The good times don’t last forever because Soo-joon’s tendency to be taciturn about important matters creates an invisible wall between them. The lying and half truths accumulate and suspicion runs rife. Ma-rin might be naive in some ways but she’s not stupid. Her intuition tells her there’s something wrong. The insecurity that results drives them apart momentarily. She freezes him out. He thinks she’s being overly demanding, after all he’s tried his best. The big fight in Episode 7 is one of the best parts of the show because it consistently shows how the time travelling business has consequences for their marriage. The reality is that Soo-joon can’t do whatever he wants whenever he wants as he used to. He must re-adjust his priorities for marriage.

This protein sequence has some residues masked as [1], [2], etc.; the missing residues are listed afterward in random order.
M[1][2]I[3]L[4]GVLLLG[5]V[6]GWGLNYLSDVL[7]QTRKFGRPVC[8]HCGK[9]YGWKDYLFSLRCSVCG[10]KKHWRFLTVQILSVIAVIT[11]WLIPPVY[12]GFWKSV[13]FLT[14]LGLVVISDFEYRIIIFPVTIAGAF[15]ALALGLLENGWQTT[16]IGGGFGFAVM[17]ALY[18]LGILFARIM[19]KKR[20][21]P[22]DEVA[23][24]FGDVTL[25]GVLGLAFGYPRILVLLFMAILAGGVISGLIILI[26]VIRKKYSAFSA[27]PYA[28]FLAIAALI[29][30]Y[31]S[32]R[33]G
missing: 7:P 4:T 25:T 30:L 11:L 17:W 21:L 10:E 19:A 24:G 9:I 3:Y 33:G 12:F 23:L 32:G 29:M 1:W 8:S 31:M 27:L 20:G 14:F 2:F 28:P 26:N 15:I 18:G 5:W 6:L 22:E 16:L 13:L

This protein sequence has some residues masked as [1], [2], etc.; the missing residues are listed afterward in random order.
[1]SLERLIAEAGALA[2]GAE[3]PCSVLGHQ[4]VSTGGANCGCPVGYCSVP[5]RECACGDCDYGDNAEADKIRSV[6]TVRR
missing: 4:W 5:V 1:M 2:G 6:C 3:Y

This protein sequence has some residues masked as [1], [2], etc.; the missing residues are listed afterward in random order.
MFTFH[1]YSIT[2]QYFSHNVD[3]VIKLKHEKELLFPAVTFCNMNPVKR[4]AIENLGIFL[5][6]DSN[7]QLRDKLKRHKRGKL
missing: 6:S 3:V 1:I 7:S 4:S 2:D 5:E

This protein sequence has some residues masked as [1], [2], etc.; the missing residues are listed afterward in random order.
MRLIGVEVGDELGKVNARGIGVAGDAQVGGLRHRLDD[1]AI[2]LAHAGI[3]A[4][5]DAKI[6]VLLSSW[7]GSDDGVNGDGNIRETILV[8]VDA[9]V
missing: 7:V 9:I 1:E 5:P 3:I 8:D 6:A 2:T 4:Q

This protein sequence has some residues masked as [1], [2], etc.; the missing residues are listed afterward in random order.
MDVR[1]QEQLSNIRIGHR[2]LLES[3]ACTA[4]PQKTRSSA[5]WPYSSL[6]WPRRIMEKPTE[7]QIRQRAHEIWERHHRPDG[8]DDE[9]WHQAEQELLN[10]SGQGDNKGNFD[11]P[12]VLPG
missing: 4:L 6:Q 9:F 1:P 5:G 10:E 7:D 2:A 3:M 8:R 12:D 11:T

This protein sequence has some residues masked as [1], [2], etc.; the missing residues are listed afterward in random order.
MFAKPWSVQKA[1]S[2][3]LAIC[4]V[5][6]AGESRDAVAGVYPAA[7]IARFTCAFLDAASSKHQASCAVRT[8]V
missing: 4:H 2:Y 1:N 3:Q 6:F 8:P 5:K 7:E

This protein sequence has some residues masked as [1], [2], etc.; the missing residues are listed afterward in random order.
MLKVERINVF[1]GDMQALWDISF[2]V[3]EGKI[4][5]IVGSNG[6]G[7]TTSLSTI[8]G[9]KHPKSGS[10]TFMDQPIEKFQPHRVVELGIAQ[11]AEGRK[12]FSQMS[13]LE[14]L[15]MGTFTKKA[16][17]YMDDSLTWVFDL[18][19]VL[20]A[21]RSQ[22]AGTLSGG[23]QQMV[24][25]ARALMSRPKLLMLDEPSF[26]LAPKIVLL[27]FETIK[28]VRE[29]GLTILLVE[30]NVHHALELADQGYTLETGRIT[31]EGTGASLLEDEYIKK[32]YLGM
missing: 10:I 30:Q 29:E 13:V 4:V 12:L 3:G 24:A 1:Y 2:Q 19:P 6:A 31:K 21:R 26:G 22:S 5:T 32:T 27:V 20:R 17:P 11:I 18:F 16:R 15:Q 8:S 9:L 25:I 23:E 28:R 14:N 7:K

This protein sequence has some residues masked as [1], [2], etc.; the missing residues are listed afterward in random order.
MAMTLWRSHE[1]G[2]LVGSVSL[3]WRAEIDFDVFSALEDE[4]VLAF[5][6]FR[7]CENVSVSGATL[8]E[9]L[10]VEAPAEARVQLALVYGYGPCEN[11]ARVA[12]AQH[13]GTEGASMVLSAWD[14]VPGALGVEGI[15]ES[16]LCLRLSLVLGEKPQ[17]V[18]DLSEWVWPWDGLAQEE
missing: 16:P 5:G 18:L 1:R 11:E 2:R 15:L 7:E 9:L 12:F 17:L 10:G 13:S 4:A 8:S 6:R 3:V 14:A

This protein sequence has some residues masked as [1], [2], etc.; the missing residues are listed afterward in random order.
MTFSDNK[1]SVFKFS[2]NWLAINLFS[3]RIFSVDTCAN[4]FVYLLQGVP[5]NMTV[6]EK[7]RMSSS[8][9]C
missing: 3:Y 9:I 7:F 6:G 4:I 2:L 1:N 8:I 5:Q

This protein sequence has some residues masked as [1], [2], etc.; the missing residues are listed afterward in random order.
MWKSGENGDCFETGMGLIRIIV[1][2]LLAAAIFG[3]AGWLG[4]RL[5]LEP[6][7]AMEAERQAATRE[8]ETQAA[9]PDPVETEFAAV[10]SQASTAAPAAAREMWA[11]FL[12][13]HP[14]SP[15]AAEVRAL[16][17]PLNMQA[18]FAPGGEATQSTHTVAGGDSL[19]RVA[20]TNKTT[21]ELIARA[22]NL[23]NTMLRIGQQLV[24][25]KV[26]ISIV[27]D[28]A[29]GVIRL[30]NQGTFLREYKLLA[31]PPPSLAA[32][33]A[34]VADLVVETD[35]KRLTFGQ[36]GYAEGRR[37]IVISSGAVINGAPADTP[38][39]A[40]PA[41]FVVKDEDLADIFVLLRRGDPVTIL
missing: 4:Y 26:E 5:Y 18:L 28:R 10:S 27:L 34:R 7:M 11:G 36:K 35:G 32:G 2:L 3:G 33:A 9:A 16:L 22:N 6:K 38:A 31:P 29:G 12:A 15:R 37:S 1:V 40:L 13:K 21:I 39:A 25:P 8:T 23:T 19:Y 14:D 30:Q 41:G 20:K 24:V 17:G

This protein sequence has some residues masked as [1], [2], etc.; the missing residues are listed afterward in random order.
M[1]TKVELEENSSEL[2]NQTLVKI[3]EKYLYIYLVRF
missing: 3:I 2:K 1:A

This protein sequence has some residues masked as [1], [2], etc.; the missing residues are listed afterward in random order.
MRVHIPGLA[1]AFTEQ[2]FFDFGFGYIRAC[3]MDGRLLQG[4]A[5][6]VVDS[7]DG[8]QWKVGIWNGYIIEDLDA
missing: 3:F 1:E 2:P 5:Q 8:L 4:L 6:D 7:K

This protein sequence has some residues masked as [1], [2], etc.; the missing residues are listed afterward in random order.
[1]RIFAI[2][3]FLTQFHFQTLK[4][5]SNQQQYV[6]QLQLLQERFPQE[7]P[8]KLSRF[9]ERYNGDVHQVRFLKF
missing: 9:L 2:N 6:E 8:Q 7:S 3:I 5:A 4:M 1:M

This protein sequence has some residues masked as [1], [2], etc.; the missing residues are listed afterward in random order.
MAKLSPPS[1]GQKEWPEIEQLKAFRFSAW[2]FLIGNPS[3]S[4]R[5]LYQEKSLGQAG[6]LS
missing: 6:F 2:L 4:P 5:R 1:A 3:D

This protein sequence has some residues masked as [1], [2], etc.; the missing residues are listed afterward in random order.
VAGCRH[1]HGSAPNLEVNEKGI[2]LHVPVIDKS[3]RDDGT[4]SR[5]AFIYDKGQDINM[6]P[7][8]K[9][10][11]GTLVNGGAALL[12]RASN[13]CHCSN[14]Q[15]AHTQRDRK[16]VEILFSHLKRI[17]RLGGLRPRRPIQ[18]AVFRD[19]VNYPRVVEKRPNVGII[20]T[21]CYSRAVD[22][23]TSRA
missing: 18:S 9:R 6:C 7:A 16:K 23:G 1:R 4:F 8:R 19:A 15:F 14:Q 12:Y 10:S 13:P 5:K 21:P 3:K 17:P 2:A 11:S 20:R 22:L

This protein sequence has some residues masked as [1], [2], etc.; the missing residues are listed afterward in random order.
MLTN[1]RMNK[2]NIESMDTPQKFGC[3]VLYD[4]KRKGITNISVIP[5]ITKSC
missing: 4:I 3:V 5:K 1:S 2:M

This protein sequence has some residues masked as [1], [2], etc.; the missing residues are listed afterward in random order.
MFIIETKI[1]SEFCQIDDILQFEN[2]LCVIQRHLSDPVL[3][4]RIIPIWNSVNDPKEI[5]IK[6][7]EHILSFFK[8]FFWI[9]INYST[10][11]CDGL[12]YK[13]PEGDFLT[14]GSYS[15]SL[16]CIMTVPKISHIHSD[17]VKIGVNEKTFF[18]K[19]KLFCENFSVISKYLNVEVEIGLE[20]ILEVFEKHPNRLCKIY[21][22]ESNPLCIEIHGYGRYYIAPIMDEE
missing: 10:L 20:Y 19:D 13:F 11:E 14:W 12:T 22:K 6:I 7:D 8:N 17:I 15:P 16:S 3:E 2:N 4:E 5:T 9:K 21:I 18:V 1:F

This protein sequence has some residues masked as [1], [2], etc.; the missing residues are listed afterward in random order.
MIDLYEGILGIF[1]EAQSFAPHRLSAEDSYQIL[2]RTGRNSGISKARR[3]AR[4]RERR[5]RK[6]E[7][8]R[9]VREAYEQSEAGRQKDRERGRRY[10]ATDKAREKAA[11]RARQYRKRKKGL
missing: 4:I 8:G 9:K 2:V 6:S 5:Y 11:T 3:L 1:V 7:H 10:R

It’s a familiar tale. It’s allegorical of the journey of many couples including mine. It’s one of the hardest things two people have to do — learn how to do conflict maturely. First they did it badly and then they did it better. Conflict is unavoidable unless one of you is a Stepford wife.
Soo-joon’s commitment to the marriage is exemplary. On the occasion where they have dinner with Yong-jin and Gum-sook his overt-the-top antics may elicit laughs and chuckles but it also speaks to a much bigger point about his level of commitment to Ma-rin and in general the importance of husbands caring for and protecting their wives’ hearts.
I like their marriage a lot. To me, it’s a functional relationship. Although they blunder around the place which couples inevitably do at one point or another, they are both committed to making it work which is the key. As someone who’s just done 25 years with the same man, their situation is quite relatable… bar the nutty time travel side of things.